LtGoonRush - Thursday, March 15, 2012 - linkIt's disappointing to see a high-end system use such a low-end board. I don't like Gigabyte as a brand (due to their abysmal and spec-violating CPU power quality), but it's absolutely unacceptable to see a $2000+ system using a motherboard with a Realtek Ethernet adapter. $20 more gets an Asus board with more features and an Intel adapter, and there's a reason you only see Realtek on the cheap boards. I used to not mind so much, but then late last year they pushed a driver through Windows Update that broke connectivity to certain websites and required a manual driver update from the Realtek website to fix. Not the biggest deal for one person once you know about it, but I've had to fix this problem on dozens of machines so far, and expect to do many more. Bottom line: life is too short for crappy network adapters, and iBUYPOWER should know better.
Death666Angel - Thursday, March 15, 2012 - linkCan you maybe go into more detail concerning the water cooling setup?
I'd be interested in how expandable it is, what kind of pump is used and how noisy the pump is on its own (usually a very different kind of noise than fans make). Is the coolant dyed or are the tubes? What diameter are the tubes? How fast do the fans rotate?
And really, they should have added a flow meter, water thermostat and corresponding fan controls with alarm function. This way the fans can be regulated according to the water temperature and be much more silent in idle and probably load as well. And I would know if one of the coolers is clogged up. Running a water cooling system without knowing a flow meter is too dangerous for me. And the added costs could easily be recouped by easier troubleshooting via phone for the service guys.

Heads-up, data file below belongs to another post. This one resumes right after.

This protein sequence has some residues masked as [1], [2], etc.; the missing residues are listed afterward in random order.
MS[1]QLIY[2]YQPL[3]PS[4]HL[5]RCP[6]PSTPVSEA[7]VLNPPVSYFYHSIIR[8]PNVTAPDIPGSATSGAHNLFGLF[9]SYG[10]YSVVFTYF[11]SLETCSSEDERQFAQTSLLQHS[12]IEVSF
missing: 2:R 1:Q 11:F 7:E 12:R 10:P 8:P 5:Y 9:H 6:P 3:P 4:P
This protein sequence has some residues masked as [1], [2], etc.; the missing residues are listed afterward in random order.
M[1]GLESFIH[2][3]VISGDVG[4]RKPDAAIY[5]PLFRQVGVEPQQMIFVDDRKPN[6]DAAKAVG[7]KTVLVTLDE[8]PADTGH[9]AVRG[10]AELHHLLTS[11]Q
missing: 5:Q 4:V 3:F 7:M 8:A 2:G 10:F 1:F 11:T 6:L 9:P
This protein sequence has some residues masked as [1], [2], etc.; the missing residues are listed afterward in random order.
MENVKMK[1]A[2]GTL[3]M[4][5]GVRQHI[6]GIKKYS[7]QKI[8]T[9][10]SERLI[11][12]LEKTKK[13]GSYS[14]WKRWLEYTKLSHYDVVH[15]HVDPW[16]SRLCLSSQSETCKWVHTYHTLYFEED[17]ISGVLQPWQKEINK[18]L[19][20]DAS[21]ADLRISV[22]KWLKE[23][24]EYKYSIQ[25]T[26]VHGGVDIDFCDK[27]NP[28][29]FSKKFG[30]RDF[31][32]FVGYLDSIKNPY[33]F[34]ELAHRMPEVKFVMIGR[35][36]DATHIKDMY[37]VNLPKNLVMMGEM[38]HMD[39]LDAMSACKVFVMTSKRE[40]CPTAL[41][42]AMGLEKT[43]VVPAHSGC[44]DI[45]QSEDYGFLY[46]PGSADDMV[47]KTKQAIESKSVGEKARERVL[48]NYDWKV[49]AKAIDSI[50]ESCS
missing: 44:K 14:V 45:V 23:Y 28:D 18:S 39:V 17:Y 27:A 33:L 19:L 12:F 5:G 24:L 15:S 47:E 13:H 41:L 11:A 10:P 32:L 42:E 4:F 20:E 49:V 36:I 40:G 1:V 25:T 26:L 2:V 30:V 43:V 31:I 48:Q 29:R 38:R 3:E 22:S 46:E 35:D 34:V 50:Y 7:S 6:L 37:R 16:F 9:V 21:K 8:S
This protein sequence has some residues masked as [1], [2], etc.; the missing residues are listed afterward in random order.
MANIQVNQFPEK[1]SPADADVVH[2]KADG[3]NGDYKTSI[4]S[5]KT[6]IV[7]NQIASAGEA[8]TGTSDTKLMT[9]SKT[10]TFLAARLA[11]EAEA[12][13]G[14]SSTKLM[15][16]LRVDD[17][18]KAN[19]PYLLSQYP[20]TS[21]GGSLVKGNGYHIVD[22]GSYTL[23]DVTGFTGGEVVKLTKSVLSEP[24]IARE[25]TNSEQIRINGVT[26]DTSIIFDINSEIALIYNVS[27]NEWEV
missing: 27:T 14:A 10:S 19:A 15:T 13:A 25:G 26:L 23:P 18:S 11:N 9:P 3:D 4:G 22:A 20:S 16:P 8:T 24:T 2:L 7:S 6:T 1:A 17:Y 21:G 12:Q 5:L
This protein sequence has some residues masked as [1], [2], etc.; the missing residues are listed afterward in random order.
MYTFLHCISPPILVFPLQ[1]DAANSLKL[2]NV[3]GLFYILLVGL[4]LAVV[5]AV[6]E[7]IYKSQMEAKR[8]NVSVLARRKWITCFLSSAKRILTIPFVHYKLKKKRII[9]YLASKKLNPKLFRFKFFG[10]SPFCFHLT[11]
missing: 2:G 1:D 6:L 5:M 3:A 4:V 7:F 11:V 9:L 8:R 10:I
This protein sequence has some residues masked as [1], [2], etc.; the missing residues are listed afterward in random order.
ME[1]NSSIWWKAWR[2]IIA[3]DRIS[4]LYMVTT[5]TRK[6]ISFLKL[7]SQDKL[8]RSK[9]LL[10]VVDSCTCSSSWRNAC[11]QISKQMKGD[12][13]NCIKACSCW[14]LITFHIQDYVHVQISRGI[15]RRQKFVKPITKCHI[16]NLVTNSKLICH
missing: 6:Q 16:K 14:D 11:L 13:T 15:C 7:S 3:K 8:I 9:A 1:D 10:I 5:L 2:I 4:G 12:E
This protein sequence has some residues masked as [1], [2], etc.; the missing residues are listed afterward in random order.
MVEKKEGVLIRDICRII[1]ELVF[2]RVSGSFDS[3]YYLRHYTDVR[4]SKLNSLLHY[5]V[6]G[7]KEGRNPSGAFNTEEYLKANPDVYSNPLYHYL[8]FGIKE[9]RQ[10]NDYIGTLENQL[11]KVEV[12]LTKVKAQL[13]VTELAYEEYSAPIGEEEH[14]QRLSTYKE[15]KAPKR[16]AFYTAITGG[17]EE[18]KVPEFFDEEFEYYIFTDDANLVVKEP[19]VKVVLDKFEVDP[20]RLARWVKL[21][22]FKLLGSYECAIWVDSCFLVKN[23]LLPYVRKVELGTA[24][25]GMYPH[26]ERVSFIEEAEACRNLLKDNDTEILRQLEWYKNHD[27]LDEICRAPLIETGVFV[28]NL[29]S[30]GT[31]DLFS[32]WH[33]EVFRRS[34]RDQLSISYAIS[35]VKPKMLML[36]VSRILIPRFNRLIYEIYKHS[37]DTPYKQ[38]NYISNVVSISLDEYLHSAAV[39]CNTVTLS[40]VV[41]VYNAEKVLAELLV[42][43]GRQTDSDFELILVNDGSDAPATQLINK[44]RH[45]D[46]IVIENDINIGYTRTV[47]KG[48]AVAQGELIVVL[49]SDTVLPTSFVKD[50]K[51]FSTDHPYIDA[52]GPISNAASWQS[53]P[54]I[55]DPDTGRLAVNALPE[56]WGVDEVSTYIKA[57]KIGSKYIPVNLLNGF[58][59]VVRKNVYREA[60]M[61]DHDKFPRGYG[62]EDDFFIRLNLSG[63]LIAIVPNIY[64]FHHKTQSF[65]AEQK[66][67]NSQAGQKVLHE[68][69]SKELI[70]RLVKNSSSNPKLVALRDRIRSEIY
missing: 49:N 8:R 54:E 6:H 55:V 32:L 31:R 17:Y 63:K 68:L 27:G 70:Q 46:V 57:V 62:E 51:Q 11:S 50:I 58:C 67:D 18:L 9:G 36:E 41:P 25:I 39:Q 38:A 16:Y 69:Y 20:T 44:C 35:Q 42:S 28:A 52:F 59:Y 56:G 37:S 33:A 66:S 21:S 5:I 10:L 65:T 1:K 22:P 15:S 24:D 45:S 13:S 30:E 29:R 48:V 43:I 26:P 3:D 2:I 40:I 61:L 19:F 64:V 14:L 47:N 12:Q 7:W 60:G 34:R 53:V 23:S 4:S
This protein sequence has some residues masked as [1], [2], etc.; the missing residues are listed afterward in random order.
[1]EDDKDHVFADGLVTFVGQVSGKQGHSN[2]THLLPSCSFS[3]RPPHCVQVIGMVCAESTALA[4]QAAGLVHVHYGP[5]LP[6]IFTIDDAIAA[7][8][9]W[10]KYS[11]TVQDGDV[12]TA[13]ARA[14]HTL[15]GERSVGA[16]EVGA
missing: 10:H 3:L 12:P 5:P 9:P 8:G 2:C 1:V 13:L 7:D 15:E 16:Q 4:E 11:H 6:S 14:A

OVerLoRDI - Sunday, March 25, 2012 - linkYou highlighted the issue that the computer came with coolant having spilled due to a loose cap. You went on to say that this isn't that big of a deal due to the fact that iBUYPower uses non-conductive coolant. This is not an issue that you should have dismissed so quickly. Non-conductive coolant really doesn't stay non-conductive for very long. The second it leaks and acquires dust and other particles from the air it becomes conductive and dangerous to the internal components of the computer. The carelessness that resulted in the coolant spillage on iBUYPower's end is unacceptable and you should have highlighted that.
Drittz121 - Friday, February 28, 2014 - linkJust do yourself a favor. STAY AWAY from this company. Yes they look good. But when it breaks and it WILL. All they do is give you the run around. They have had my system for over 2 months trying to fix the garbage they sell. Worse company out there for support. DONT BUY